The number of Chinese tourists taking the short trip to North Korea keeps on increasing, notably since Pyongyang embraced a handful of partner agencies to offer a range of tour packages as a means of earning foreign currency. Employing all the normal tools of the trade, the authorities have opened up many parts of the east coast of the country, letting groups of cyclists and golfers pass through.
Chosun Central News Agency (KCNA) reported on the subject earlier this week in a piece entitled ‘The new specialist tour itineraries of Chosun.’ In it, a reporter waxed lyrical about a tour of Mt. Baekdu via Air Koryo and a second specialist tour by bicycle, declaring, “The newly created tour schedules are attracting international attention.” The piece also noted that a mini golf tour is to start next year.
At the same time, resourceful Chinese travel agencies are working together with the North Korean state travel authorities to create other new tour packages by air, sea and road, including but not limited to a route from Shenyang to Pyongyang and Dalian to Mt. Geumgang.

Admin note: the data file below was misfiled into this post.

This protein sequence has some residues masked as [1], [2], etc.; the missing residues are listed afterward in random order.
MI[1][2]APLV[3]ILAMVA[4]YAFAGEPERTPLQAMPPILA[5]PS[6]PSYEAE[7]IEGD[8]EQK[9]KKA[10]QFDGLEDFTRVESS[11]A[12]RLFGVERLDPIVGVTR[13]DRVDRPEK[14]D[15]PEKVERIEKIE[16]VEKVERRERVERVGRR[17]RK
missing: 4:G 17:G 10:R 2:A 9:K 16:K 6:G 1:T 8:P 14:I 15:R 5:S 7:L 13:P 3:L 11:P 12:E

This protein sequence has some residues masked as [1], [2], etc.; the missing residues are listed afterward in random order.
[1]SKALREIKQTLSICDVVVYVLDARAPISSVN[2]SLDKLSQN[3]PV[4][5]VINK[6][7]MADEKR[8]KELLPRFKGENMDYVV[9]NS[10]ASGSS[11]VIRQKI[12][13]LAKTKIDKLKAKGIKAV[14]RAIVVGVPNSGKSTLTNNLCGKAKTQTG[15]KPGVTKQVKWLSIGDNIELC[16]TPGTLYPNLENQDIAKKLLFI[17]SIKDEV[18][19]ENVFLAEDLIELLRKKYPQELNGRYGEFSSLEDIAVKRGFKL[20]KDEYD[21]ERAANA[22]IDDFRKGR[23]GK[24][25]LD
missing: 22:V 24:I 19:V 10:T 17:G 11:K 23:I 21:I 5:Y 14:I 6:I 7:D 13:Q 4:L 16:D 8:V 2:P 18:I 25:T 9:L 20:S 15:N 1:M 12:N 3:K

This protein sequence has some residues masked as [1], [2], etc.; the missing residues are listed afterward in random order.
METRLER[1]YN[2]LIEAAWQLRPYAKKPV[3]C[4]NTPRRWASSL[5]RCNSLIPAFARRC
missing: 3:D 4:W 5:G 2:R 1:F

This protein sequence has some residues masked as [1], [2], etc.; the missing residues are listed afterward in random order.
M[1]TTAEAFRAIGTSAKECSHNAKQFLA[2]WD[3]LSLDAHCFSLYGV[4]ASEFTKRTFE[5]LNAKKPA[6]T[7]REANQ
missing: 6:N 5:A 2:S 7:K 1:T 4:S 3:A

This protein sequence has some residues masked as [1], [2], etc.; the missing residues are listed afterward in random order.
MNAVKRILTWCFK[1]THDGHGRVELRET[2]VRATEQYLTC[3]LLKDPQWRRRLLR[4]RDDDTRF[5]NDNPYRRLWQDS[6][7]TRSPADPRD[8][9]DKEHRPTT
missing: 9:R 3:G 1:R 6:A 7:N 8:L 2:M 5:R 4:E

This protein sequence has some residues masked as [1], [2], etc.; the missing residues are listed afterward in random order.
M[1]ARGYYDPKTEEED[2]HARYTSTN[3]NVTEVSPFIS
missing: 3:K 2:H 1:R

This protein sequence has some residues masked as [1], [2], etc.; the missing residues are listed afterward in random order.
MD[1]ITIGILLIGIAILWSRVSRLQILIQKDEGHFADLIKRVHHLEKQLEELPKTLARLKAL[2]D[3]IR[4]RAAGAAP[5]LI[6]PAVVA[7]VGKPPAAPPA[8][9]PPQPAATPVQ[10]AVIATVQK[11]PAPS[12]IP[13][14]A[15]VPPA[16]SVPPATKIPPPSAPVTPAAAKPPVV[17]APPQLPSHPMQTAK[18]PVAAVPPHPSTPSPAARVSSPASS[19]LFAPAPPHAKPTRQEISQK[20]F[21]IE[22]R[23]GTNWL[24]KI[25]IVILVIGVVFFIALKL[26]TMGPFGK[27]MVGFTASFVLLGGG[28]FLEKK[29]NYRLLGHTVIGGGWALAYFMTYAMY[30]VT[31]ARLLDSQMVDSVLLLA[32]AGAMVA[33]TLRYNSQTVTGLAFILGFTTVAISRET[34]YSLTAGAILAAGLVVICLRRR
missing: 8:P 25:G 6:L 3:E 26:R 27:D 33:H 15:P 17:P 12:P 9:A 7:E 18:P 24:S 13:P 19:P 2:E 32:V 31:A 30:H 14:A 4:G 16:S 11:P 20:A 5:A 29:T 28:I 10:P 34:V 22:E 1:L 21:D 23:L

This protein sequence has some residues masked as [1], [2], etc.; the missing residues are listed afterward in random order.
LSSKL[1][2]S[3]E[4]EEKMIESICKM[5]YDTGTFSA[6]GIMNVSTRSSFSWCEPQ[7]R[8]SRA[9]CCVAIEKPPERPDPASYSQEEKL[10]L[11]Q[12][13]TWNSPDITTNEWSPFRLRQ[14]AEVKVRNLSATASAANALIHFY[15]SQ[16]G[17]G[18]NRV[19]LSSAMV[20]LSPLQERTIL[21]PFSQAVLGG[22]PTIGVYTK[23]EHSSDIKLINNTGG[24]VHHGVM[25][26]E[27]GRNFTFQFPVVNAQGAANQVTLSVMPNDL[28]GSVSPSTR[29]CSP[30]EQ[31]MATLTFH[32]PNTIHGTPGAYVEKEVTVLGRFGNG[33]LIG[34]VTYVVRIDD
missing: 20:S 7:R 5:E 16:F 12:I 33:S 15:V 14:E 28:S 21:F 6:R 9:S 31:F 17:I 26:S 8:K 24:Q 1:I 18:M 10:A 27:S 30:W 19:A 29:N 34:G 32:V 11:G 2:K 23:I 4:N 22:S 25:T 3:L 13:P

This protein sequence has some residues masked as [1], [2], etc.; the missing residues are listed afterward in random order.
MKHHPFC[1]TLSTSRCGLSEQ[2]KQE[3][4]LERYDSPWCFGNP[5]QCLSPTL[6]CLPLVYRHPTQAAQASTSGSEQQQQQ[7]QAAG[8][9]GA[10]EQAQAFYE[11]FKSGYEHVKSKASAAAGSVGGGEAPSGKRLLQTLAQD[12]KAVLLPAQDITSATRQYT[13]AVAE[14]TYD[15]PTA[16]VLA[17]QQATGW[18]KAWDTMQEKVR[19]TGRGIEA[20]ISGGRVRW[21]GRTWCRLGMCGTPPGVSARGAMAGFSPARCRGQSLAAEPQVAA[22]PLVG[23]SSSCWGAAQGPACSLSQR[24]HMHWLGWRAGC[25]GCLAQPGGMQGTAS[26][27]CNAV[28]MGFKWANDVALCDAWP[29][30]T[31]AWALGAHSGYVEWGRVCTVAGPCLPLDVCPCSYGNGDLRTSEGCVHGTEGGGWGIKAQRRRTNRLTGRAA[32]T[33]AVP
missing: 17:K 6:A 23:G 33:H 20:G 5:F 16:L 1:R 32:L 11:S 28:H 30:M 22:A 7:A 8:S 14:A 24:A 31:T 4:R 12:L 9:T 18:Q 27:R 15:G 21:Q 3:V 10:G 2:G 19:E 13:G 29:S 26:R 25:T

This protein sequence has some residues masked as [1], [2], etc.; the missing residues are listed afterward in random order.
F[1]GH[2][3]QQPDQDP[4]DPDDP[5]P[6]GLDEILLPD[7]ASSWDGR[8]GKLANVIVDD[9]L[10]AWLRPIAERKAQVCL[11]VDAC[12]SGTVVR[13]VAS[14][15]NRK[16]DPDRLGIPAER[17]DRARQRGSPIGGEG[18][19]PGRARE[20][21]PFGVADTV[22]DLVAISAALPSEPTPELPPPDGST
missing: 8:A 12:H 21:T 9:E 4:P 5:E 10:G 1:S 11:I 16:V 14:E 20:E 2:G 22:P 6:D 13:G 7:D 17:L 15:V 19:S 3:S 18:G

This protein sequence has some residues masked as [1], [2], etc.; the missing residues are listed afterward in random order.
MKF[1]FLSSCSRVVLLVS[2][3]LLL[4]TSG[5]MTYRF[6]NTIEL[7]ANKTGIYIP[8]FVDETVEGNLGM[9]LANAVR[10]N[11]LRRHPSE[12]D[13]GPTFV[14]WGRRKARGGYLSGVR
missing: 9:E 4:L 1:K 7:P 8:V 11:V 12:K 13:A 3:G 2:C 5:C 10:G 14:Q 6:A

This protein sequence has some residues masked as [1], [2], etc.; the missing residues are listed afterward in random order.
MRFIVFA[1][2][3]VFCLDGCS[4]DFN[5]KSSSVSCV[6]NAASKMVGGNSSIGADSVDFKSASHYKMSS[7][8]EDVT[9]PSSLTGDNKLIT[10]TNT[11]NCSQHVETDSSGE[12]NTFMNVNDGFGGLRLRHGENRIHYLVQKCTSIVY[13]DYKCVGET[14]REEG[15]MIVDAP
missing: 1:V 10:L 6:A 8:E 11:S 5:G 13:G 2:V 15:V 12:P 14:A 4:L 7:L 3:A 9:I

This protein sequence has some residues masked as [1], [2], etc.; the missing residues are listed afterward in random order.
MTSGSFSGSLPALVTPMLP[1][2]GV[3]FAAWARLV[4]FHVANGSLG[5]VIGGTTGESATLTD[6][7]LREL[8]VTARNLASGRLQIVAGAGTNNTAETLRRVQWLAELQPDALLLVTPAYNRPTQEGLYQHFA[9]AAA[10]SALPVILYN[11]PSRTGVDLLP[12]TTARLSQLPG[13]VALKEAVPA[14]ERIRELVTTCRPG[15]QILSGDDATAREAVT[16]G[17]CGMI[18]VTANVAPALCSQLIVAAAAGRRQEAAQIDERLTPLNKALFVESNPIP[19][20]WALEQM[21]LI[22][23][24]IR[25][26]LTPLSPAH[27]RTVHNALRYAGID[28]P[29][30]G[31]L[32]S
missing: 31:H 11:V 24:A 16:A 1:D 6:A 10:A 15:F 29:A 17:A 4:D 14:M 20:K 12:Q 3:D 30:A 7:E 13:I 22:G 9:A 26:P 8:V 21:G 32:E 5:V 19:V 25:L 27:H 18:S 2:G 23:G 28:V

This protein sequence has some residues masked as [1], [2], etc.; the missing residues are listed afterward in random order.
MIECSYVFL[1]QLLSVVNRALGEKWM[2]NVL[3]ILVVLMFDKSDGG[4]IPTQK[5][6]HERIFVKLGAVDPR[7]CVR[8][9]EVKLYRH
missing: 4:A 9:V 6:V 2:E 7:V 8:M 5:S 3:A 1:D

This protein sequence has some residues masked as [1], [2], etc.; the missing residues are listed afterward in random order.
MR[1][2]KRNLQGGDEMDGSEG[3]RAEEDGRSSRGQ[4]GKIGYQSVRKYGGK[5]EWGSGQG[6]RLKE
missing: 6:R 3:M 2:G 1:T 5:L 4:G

The whole edifice rests firmly on the enjoyment certain Chinese age groups get from visiting North Korea. Many older people remember it as a place that used to be just like China, indeed at one time was considered a better place to live. In modern China with its breakneck growth rates, North Korea harks back to a different, and to some people a better, age.
In the words of a Daily NK source from Dandong, “Many Chinese people just want to go to North Korea to see the primitive methods they still use; farming with oxen and that kind of thing.”
Another source, a trader from Dandong, commented, “You can see Shinuiju really easily from the banks of the Yalu River, and unlike the vibrancy of China it is pitch black over there. Obviously, this generates curiosity in a lot of Chinese people.”
"North Korea is actively employing the image of a ‘hermit kingdom’ or a ‘closed country’ to attract curious Chinese tourists,” the trader added.
The fact that Chinese citizens can enter North Korea on only a passport is another reason why more and more are making the journey.
It's not that much fun in reality, but that doesn't seem to matter. “The tourists come home saying that ‘they do not ever want to go back’,” the source commented. However, “A good many people who want to go haven’t been yet, so I don’t see the numbers dropping any time soon.”